The rest of the forms are broken down into a variety of other reasons, all of which, the city said, are acceptable under its current policy.
The policy, which is available online, offers seven examples of “just cause” where officers are allowed to void or request the dismissal of a citation. That list includes voiding citations when they are not legally or factually warranted, when they would compromise an ongoing investigation, when ticket completion is abandoned because of another service call.
The final circumstance is a single sentence listed in the policy that could include almost anything, except favoritism: “Other articulable rationale in the interest of good public service and not based on favoritism,” the policy says.
The city said 14 requests since 2012 were submitted in the “interest of justice.”
“In the interest of justice relates to the department’s mission of providing good and fair public service to the community,” Stoddard said.
Other cities differ
Other police departments, including Topeka’s and Olathe’s, allow only city prosecutors to cancel tickets. With the exception of a few instances — typically with regard to equipment malfunctions — officers are entirely prohibited from voiding tickets themselves.
Lawrence officials said they likely will have discussions about whether such a policy change would be appropriate for Lawrence. But city officials also said they thought the number of tickets voided or dismissed was relatively small. The city said in an emailed response to questions that since 2012 more than 100,000 tickets have been issued and called the 927 tickets that were voided or dismissed statistically “insignificant.”
“We don’t see how this is problematic. Perception may be one thing but the reality is completely something else,” the response said.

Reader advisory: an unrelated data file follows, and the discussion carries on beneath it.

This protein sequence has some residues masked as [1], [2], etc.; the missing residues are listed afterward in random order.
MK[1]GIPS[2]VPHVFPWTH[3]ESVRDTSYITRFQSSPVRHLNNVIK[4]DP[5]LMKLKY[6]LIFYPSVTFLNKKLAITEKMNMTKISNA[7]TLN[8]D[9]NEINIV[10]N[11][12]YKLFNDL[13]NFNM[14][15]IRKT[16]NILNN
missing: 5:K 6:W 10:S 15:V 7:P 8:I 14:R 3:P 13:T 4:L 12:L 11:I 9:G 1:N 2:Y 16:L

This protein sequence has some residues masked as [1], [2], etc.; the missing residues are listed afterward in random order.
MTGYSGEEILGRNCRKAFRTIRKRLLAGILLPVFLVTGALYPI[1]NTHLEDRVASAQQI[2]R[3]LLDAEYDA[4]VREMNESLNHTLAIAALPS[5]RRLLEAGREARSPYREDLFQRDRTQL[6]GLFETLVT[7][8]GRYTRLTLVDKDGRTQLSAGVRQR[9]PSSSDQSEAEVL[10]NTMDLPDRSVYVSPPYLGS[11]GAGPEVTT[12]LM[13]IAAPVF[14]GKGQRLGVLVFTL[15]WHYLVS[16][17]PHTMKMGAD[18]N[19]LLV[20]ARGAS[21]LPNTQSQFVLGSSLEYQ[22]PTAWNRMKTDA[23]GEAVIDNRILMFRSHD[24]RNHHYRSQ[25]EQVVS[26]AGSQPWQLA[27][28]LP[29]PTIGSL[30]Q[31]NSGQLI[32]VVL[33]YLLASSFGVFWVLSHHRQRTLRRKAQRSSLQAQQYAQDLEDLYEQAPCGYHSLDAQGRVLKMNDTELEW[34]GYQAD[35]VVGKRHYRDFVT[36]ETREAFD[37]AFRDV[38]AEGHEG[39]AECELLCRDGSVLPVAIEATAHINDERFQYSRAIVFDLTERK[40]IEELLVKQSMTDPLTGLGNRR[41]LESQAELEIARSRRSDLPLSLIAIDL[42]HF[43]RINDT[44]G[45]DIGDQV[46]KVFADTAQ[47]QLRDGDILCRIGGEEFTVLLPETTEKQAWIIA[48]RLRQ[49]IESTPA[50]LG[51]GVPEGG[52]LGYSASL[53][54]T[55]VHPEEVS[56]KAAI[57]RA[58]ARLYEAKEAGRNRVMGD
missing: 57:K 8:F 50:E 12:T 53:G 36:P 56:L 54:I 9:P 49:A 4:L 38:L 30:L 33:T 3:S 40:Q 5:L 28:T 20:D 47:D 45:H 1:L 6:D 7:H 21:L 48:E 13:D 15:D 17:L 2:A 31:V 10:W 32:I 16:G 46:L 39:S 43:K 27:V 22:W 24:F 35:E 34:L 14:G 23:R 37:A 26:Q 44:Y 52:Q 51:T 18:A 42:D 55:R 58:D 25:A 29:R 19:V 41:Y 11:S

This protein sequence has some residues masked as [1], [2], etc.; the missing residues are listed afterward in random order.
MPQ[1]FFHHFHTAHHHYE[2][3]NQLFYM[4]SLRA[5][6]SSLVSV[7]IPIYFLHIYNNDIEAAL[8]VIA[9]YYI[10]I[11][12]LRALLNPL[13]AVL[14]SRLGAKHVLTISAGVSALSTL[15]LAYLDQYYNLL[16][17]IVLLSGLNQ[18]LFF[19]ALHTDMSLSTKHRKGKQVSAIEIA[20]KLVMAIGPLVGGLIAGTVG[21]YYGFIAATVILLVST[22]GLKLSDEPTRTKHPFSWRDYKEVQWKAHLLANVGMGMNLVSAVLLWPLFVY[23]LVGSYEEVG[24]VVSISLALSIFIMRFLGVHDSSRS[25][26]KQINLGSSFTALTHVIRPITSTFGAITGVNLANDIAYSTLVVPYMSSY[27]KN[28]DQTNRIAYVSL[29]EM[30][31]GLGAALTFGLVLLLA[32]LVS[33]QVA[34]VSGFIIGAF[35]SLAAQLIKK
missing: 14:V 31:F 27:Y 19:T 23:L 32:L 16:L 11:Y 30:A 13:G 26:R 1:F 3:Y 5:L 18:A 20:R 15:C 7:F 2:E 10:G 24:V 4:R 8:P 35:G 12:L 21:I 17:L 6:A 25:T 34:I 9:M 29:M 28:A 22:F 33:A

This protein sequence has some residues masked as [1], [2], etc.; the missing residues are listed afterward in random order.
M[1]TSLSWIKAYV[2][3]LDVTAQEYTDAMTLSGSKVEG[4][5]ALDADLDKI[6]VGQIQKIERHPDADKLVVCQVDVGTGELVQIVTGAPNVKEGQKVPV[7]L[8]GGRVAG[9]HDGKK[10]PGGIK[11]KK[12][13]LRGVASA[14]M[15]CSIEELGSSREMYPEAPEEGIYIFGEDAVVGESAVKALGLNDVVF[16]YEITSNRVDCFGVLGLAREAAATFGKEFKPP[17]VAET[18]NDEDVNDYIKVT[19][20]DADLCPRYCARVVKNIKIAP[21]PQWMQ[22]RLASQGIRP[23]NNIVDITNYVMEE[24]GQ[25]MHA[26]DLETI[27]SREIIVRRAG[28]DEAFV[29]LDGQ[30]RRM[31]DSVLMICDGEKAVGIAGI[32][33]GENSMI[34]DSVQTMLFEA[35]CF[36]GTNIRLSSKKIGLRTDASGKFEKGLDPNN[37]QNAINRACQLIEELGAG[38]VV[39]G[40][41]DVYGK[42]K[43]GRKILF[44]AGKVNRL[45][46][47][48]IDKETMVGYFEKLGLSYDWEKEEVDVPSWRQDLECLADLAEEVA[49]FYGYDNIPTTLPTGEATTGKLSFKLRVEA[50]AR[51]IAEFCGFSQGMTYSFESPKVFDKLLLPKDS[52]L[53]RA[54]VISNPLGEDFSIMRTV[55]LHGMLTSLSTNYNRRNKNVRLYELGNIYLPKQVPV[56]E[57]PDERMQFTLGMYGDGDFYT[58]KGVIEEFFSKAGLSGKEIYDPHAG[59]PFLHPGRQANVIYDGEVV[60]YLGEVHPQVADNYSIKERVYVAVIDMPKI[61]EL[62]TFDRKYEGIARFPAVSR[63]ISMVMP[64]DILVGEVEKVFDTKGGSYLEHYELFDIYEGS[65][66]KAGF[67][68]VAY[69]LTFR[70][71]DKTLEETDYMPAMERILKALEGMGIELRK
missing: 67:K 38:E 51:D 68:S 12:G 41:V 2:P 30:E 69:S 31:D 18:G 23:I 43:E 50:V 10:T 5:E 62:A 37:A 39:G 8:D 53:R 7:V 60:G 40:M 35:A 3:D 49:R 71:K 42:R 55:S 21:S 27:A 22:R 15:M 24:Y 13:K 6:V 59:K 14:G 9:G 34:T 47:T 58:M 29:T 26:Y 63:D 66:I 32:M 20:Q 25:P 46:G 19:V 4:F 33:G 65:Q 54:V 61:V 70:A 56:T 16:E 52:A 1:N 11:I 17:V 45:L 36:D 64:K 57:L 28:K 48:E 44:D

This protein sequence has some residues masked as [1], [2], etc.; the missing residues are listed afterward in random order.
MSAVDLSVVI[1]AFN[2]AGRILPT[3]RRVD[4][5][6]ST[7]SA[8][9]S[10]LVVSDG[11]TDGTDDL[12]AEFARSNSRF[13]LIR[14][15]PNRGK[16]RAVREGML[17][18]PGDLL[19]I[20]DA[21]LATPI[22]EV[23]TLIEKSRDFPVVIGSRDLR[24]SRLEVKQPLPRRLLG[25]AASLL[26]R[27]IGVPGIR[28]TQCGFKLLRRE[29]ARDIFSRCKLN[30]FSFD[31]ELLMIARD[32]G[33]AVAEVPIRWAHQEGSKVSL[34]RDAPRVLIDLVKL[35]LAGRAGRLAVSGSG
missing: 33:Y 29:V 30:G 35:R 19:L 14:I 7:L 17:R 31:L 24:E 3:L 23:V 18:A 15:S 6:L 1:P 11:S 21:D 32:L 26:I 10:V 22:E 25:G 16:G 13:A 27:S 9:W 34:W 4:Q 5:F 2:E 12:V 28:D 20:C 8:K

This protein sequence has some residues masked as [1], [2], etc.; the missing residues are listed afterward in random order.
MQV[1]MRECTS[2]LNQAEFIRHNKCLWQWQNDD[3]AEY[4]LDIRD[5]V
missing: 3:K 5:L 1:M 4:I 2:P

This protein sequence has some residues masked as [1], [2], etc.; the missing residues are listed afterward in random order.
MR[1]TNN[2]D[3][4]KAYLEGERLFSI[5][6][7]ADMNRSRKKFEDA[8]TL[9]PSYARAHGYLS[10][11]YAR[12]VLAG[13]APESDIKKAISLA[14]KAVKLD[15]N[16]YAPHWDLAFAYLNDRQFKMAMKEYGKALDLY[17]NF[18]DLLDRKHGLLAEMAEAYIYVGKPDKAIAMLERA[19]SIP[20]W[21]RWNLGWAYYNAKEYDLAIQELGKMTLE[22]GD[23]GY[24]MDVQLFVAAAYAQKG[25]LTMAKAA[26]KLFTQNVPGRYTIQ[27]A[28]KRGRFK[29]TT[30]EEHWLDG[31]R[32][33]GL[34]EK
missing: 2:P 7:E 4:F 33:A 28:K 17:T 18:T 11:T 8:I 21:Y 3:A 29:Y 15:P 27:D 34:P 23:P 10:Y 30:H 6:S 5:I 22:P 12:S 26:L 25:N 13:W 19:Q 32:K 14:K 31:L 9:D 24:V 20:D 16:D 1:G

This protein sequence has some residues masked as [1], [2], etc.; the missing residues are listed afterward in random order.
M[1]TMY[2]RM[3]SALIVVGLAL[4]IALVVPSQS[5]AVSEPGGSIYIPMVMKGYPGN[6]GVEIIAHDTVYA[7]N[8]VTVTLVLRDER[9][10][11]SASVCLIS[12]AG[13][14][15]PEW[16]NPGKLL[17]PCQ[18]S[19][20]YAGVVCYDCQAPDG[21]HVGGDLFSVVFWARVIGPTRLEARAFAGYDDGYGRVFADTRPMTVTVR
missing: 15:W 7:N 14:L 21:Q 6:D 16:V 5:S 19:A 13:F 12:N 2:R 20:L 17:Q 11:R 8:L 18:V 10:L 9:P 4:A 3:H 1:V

Other cities have dealt with questions about how tickets are voided or dismissed. A 2015 internal audit of the city of Henderson, Nev., exposed issues with the city’s ticket voiding policies, including that nearly 100 tickets were improperly voided by police officers there.
Since the results of Henderson’s internal audit were released, the city has changed its ticket voiding policies to ensure more checks and balances are in place.
Jason McIlrath, Topeka assistant city attorney, said city prosecutors are responsible for dismissing or amending down any tickets. He said tickets are not voided. Instead, an agreed order is issued by the prosecutor’s office.
“I have not seen an instance where we just voided out a traffic ticket unless there is something incredibly incorrect,” McIlrath said.
For example, if an officer writes down the wrong Vehicle Identification Number, the prosecutor would still be responsible for dismissing the charge, he said.
“Other than that, there is not a circumstance where we would void out a ticket,” he said.
Sgt. Bryan P. Hill of the Olathe Police Department said police there can void tickets but only in certain circumstances such as defective equipment.
“It is not a common occurrence,” Hill said.
Jeffrey Ian Ross, a professor with the school of criminal justice at the University of Baltimore, said allowing police to void tickets gives an appearance of favoritism and can lead to unethical behavior and corruption.